Taking action on climate change presents a huge opportunity to make society wealthier, healthier, and happier; but a failure by Australian politicians to lead on climate is costing the country, said experts at a recent event in Sydney.
Rapidly changing carbon markets can increase a company's investment risks, or spotlight on emerging opportunities. A new tool helps companies make sense of these shifts, so they can continue to grow their business.
In the absence of national action on emissions trading, cities and other local regions are stepping up with their own initiatives to cap the total amount of greenhouse gases in given markets, and contribute to global climate action.
and Nancy Harris, Octavia Payne –
Protecting the world's forests would contribute significantly to the fight against climate change. But to do that, we must find the right balance between food production and reforestation, says WRI experts.
and Lailai Li –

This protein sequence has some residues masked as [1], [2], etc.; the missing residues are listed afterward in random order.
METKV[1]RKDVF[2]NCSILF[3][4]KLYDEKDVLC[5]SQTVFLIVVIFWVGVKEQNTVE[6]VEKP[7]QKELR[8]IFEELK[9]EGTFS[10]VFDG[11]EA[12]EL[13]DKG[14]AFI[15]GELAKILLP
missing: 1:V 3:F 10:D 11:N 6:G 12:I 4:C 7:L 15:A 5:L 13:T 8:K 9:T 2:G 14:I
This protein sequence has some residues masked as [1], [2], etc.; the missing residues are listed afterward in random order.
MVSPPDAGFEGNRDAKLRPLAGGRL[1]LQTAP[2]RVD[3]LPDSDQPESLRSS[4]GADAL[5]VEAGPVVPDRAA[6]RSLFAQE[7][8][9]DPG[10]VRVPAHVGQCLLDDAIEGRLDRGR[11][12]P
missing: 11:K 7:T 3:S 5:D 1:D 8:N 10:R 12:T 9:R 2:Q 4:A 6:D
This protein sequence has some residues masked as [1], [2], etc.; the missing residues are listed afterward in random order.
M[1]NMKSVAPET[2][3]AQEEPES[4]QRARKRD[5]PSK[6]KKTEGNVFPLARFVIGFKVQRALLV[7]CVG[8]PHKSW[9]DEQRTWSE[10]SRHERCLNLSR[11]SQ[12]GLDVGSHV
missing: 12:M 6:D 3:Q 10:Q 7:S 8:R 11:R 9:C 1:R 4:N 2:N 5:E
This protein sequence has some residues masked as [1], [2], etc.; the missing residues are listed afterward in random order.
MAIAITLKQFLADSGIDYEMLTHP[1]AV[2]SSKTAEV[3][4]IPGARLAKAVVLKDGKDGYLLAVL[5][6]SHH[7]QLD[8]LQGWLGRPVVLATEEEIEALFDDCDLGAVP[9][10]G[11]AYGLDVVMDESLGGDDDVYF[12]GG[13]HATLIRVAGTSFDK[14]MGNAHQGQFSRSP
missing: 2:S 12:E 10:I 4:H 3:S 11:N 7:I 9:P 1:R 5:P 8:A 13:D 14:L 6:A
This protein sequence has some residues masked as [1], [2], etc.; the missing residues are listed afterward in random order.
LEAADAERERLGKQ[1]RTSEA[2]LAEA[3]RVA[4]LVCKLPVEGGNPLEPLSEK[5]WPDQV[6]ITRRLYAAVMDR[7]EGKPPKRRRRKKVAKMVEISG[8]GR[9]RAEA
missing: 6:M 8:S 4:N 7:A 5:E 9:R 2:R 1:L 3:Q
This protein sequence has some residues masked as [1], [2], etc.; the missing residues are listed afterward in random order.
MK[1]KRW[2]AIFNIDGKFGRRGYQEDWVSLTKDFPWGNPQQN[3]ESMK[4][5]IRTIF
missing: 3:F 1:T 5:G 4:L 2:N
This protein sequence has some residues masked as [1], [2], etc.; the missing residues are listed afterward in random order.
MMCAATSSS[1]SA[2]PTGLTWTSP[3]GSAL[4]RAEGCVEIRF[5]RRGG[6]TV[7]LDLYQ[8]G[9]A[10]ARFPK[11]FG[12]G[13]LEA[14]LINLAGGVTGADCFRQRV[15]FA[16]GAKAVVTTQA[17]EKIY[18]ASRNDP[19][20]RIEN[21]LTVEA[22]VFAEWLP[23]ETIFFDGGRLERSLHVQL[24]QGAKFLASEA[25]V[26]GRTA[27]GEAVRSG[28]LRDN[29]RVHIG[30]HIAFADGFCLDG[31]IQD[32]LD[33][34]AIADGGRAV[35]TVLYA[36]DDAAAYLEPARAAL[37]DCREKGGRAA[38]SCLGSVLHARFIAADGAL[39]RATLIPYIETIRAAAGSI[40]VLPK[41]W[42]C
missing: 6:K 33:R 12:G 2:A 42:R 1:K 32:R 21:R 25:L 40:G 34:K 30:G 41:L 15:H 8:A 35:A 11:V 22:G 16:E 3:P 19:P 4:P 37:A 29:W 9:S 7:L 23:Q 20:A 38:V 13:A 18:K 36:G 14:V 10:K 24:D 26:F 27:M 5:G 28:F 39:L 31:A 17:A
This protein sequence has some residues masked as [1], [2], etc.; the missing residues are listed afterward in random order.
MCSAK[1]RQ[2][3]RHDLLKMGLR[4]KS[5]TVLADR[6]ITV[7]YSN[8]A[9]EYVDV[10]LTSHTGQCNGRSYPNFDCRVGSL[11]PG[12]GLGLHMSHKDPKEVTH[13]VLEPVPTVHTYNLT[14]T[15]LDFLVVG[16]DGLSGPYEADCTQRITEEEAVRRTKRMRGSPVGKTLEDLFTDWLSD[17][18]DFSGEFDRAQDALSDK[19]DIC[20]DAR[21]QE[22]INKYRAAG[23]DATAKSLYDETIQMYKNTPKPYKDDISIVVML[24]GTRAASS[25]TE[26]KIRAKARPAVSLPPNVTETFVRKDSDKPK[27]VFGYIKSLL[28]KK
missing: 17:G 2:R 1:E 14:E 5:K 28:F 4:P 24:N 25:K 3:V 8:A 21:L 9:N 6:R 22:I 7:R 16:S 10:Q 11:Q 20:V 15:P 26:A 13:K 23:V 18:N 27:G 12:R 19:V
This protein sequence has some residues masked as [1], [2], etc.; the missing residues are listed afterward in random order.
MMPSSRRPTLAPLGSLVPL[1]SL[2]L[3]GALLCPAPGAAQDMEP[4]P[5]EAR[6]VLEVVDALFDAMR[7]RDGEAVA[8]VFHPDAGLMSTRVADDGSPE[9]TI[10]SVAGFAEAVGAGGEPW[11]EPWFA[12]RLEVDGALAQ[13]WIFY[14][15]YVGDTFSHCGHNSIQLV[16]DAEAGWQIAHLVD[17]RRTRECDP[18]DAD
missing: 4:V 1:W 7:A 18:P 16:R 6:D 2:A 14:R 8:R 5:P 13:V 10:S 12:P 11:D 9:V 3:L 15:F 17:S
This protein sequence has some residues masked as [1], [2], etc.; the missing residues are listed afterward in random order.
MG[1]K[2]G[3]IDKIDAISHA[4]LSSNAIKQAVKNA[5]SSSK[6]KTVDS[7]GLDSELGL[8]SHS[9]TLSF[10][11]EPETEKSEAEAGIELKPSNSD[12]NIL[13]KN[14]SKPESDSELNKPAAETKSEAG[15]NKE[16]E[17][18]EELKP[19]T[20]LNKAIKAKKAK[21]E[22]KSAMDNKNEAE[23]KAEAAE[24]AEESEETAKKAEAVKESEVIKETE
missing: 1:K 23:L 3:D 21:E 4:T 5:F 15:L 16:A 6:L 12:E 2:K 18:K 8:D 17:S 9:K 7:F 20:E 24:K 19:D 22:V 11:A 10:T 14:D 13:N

The world has been whipsawed in less than two years. Only time will tell whether China will rise to fill the vacuum in climate leadership left by the United States, but here's what to watch out for, according to WRI experts.
It's time to rely on ourselves to deal with the climate crisis—not by purchasing more offsets to become carbon neutral, but to imagine and design more restorative, carbon positive spaces, says Aurecon's Amanda Bryan.
A new report from the Business and Sustainable Development Commission makes the case that Asian companies can profit from the SDGs. It also warns that if the private sector does not seize sustainable business opportunities, the region will suffer the consequences.
Carbon finance, i.e. investments in projects that sell emissions reductions, offers a significant opportunity for companies to demonstrate a tangible contribution to the SDGs. Voluntary carbon markets are now evolving to help companies demonstrate this wider impact, writes Natural Capital Partners' Ben Massie.